Margaret Button | Kitchen Comfort: It's time for a little wine

My love affair with wine began at a young age. When I was a senior in high school, the drinking age in Vermont was 18, and since it was just a short hop, skip and a jump to Pownal or Stamford ...

My first bottle of wine was Spanada, a splendid (at least to an inexperienced 18-year-old's palate) red wine laced with fruity flavors. I also consumed quite a bit of Boone's Farm apple and strawberry wines. And, by the way, you can still buy them. I rounded an aisle in the Plymouth, N.H., Walmart a few years ago and there they were, right at eye level. My stomach churned and I quickly moved on.

Fast forward about 10 years. My husband and I were invited to a small gathering at a friend's house and I brought a bottle of whatever inexpensive wine I was into at the time. Unfortunately for me, everyone else at the party was a wine snob and the discussion was studded with years, varietals and nuances. I'm sure my wine had a year, although it was probably the same one we were in. They did a wine tasting — my wine wasn't included, after all it had a screw top — and dissected each wine. I sampled their wines and came to the conclusion they were drinking and buying it for the impression made; I was drinking mine because I liked the taste.

That became my mantra, if it tastes good and you like it, that's the wine for you. I have no qualms drinking wine out a box or one that sells for under $10. One of the best wines I ever had was my mother-in-law's homemade dandelion wine. I wish I knew whatever happened to her recipe.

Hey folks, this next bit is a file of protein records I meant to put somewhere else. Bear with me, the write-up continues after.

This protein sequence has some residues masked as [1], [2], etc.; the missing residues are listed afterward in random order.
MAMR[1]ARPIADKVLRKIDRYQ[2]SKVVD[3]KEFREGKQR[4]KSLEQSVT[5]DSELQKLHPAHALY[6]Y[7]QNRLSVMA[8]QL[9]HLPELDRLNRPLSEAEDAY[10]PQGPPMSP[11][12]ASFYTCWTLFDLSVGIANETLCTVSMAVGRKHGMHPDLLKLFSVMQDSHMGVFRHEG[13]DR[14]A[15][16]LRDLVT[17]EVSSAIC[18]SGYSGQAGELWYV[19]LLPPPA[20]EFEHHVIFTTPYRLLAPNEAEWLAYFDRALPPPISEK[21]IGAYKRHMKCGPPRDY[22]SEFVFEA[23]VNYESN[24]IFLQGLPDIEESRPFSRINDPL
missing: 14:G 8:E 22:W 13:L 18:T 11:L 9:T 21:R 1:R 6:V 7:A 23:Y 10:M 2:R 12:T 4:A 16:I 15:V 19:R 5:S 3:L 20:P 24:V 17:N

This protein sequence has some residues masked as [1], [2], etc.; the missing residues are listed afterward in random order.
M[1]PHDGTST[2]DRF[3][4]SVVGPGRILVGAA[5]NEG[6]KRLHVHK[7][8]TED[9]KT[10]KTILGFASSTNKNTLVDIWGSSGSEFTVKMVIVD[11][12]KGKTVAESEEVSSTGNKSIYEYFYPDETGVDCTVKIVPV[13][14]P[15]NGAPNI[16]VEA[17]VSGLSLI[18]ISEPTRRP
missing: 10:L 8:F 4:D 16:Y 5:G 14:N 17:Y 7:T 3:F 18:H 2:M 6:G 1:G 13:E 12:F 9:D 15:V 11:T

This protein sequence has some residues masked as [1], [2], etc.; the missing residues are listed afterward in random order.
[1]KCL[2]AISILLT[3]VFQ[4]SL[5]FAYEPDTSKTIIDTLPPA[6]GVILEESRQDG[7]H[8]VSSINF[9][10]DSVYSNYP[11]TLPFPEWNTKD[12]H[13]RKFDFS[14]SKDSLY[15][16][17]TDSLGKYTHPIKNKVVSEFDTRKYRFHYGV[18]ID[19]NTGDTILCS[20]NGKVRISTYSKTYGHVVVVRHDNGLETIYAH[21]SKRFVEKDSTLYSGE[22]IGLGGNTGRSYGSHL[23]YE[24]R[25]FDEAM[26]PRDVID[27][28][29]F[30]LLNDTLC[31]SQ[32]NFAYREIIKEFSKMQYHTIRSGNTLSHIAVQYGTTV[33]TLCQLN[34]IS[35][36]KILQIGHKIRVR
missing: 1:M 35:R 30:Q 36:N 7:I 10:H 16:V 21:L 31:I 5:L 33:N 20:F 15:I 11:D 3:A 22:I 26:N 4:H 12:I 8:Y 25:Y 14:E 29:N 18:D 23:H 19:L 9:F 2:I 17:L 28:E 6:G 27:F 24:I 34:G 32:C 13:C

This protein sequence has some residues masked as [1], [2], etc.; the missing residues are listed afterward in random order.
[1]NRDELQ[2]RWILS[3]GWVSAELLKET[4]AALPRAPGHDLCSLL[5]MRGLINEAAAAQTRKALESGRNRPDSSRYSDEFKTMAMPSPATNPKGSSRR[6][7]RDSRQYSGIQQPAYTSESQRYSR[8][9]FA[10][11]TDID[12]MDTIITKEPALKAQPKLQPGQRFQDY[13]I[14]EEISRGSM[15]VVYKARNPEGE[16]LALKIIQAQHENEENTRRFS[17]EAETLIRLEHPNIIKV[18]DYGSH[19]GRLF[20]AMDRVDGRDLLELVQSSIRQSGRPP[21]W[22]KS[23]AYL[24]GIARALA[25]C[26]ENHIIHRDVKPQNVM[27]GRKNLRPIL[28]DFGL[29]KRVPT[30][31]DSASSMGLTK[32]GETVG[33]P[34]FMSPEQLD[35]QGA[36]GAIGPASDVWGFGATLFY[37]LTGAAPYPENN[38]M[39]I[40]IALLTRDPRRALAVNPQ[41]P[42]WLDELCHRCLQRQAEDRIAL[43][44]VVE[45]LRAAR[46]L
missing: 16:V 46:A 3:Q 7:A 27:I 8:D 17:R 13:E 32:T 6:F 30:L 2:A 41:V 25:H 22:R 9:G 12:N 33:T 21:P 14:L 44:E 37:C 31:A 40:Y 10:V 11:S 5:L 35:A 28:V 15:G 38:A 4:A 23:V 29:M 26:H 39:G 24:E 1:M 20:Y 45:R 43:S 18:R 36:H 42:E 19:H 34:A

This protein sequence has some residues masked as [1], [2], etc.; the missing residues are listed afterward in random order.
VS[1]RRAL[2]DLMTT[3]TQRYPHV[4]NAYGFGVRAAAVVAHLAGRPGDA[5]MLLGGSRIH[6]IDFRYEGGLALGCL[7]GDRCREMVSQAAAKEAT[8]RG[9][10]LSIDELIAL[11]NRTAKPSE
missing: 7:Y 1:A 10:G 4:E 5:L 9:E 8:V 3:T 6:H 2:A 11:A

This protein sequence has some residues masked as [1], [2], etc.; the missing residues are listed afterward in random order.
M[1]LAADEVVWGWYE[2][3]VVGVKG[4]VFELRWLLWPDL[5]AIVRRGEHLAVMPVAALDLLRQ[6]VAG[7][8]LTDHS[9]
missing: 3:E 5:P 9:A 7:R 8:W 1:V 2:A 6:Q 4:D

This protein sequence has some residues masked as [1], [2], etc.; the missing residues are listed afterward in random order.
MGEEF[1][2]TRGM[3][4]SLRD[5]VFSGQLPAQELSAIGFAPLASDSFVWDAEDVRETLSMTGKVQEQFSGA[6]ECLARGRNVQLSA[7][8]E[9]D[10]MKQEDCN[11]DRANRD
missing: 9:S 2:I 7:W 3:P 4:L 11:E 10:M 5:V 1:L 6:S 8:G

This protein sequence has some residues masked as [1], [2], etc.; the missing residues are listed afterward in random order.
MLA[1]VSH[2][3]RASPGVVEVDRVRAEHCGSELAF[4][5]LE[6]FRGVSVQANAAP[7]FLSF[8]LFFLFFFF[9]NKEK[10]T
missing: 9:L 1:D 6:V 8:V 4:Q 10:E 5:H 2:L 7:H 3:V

This past week, while digging in my recipe box, I came across this vintage (no pun included!) recipe for Balloon Wine. I suggest using a glass gallon jug and putting the bottle in a cool, dark space. Is this a fine wine? Heck, no. Is it a lot of fun to make and serve on a hot summer day loaded with fruit and maybe topped off with 7-Up? Yup.

Balloon wine


2 12-ounce cans of frozen grape juice

4 cups sugar

1 package dry yeast

large mouth balloon


gallon jug


Mix grape juice with the sugar in two quarts lukewarm water. Dissolve dry yeast in a little warm water and add to the mixture. Pour into a gallon jug and fill the rest of the jug with water. Do not shake. Place the mouth of the balloon over the top of the jug; do not cap. Secure the balloon to the jug with a rubber band or some string. Put in a warm place out of drafts and let sit until balloon expands, about a day or two. When the balloon deflates, about 5 to 6 weeks, the wine is finished. Strain and let sit about a week, strain again and bottle. The longer the wine stays, the better it becomes.


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